YouTube set to offer paid-for channels this spring, from $1 to $5 a month
YouTube is preparing to launch paid subscriptions for individual channels on its video platform.
YouTube: would you pay to watch?
It's the latest attempt to lure "content producers, eyeballs, and advertiser dollars" away from traditional TV, the American magazine AdAge says today, citing multiple people familiar with the plans.
YouTube is said to have asked a small group of channel producers to submit applications to create channels that users would pay to access.
The first paid channels look like costing somewhere between $1 and $5 a month, said two of the insiders. YouTube is also considering charging for content libraries and access to live events, a la pay-per-view, as well as self-help or financial advice shows.
It's not clear which channels will be part of the first paid-subscription rollout, said AdAge.
YouTube may lean on media companies who have already shown the ability to develop large followings on the video platform, including networks like Machinima, Maker Studios and Fullscreen.
The paid channels could appear as early as the second quarter of this year. One suggestion: the channels could be introduced to the public at the Digital Content New Fronts in late April, where digital-media companies such as YouTube, AOL and Yahoo host advertisers for presentations announcing new online-video series.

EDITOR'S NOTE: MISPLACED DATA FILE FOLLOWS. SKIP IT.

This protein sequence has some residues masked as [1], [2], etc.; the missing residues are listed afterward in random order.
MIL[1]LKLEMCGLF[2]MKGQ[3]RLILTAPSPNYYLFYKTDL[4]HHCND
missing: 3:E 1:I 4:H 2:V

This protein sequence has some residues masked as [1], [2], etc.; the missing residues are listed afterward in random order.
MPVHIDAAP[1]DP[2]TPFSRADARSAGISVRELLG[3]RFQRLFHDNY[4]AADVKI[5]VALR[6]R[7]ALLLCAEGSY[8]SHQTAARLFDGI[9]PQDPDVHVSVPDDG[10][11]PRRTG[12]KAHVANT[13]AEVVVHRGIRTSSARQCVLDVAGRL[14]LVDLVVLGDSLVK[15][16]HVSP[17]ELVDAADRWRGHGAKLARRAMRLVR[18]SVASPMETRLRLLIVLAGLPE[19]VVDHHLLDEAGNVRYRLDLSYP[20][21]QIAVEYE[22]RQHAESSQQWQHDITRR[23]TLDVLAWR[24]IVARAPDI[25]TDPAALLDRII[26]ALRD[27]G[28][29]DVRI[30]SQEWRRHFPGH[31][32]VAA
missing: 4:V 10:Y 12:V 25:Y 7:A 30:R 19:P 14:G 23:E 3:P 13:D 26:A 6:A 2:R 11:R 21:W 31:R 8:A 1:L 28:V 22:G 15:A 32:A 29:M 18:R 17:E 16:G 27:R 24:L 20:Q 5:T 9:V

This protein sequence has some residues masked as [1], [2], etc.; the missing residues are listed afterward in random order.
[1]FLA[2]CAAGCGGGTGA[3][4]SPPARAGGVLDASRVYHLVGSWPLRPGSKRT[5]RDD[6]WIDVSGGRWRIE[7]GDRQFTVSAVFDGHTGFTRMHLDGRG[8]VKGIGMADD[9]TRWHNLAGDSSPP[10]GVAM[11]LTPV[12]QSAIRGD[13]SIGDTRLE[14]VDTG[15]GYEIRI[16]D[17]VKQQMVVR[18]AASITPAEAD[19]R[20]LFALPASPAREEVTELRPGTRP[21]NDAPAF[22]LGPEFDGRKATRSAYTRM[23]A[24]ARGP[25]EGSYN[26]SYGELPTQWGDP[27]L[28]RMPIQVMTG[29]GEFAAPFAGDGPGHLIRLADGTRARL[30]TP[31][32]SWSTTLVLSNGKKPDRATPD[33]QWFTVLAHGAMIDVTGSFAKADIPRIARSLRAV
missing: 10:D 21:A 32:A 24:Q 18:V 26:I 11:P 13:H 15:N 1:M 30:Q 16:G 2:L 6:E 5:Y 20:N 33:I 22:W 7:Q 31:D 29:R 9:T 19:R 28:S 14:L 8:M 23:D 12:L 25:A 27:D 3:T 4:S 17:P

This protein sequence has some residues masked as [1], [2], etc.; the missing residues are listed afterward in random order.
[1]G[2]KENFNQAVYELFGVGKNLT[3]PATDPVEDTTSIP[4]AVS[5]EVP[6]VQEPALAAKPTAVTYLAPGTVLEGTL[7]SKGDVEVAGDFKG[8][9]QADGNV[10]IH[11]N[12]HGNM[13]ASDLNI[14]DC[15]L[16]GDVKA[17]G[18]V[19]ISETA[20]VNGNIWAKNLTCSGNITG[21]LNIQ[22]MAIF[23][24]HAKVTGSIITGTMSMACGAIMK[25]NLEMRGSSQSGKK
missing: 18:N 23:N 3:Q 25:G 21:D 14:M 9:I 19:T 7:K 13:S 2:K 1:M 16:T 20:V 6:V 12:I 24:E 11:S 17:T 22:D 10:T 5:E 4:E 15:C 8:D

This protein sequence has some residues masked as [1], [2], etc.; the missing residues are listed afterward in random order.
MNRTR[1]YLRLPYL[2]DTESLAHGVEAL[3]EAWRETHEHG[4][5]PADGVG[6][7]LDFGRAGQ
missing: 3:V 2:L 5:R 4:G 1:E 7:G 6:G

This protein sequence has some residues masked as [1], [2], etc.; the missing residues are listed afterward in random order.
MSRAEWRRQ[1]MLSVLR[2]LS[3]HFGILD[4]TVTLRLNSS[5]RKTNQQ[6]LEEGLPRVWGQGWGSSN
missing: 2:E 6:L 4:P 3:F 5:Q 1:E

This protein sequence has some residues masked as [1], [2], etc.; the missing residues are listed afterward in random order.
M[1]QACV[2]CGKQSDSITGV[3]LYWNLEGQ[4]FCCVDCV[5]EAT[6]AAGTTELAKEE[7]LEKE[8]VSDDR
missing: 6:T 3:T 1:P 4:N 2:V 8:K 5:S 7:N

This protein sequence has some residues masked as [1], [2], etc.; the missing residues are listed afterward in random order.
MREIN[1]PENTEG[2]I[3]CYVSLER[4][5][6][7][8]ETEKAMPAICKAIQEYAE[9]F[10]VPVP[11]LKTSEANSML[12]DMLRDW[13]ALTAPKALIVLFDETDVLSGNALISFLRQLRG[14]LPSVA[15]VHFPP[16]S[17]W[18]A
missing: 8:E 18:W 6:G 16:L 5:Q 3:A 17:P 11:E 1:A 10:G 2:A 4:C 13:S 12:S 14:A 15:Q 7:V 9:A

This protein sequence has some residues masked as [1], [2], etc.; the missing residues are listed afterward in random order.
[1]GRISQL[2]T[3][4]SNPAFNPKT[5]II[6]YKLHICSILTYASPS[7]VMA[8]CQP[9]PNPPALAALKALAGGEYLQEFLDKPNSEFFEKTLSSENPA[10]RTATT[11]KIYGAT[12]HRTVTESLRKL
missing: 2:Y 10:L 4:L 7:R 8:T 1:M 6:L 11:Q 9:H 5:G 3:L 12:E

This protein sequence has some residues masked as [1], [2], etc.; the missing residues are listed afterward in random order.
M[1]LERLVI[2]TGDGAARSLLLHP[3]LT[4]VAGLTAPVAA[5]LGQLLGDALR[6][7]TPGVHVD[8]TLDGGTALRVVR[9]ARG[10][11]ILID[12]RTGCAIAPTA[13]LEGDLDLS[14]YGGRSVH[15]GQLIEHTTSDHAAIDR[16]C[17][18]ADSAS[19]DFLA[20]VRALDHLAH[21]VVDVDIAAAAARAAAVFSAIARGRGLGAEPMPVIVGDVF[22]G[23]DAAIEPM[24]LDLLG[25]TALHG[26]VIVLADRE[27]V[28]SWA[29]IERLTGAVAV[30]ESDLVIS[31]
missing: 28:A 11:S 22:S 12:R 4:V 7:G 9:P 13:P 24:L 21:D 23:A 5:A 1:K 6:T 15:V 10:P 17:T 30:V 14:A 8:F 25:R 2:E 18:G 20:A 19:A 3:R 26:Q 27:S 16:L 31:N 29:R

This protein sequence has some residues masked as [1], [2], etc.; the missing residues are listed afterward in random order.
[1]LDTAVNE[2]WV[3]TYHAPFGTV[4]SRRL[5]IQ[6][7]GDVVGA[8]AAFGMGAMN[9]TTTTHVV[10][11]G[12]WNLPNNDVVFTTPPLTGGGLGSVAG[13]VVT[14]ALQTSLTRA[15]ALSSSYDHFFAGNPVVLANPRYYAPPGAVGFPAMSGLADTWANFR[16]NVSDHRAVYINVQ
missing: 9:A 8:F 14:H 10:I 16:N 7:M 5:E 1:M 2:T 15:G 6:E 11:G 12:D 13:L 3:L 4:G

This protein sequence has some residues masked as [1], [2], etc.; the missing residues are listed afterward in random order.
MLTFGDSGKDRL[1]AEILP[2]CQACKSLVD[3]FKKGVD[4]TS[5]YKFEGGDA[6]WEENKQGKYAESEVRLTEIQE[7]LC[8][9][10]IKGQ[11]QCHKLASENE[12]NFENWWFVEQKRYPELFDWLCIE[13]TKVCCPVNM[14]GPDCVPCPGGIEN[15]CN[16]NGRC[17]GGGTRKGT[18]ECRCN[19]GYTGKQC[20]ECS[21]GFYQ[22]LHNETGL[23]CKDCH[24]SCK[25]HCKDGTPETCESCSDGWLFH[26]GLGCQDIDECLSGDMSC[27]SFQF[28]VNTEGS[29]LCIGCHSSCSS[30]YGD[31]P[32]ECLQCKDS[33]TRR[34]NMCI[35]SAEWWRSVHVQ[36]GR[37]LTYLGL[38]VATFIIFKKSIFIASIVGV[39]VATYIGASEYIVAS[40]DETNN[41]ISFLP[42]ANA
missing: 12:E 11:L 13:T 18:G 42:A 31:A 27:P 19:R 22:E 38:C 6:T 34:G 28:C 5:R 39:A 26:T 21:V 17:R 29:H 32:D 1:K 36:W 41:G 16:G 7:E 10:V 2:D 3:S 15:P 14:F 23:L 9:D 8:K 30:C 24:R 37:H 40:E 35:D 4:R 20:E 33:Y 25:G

YouTube has been talking about paid subscriptions for some time. A year ago, at AllThingsD media conference, YouTube CEO Salar Kamangar talked on stage about the potential to poach second- or third-tier cable networks that were having trouble building big enough audiences on cable TV .
"We have long maintained that different content requires different types of payment models," a Google spokesman said in a statement. "The important thing is that, regardless of the model, our creators succeed on the platform. There are a lot of our content creators that think they would benefit from subscriptions, so we're looking at that."
YouTube is treating paid subscriptions as an experiment, much like video rentals in 2010. The initial number of channels will be small, likely about 25 . Revenue split from subs? Expected to be similar to the 45-55 split common for ads on YouTube. Partners will also have the option to include ads in their pay channels, said AdAge, but its unclear what form those will take.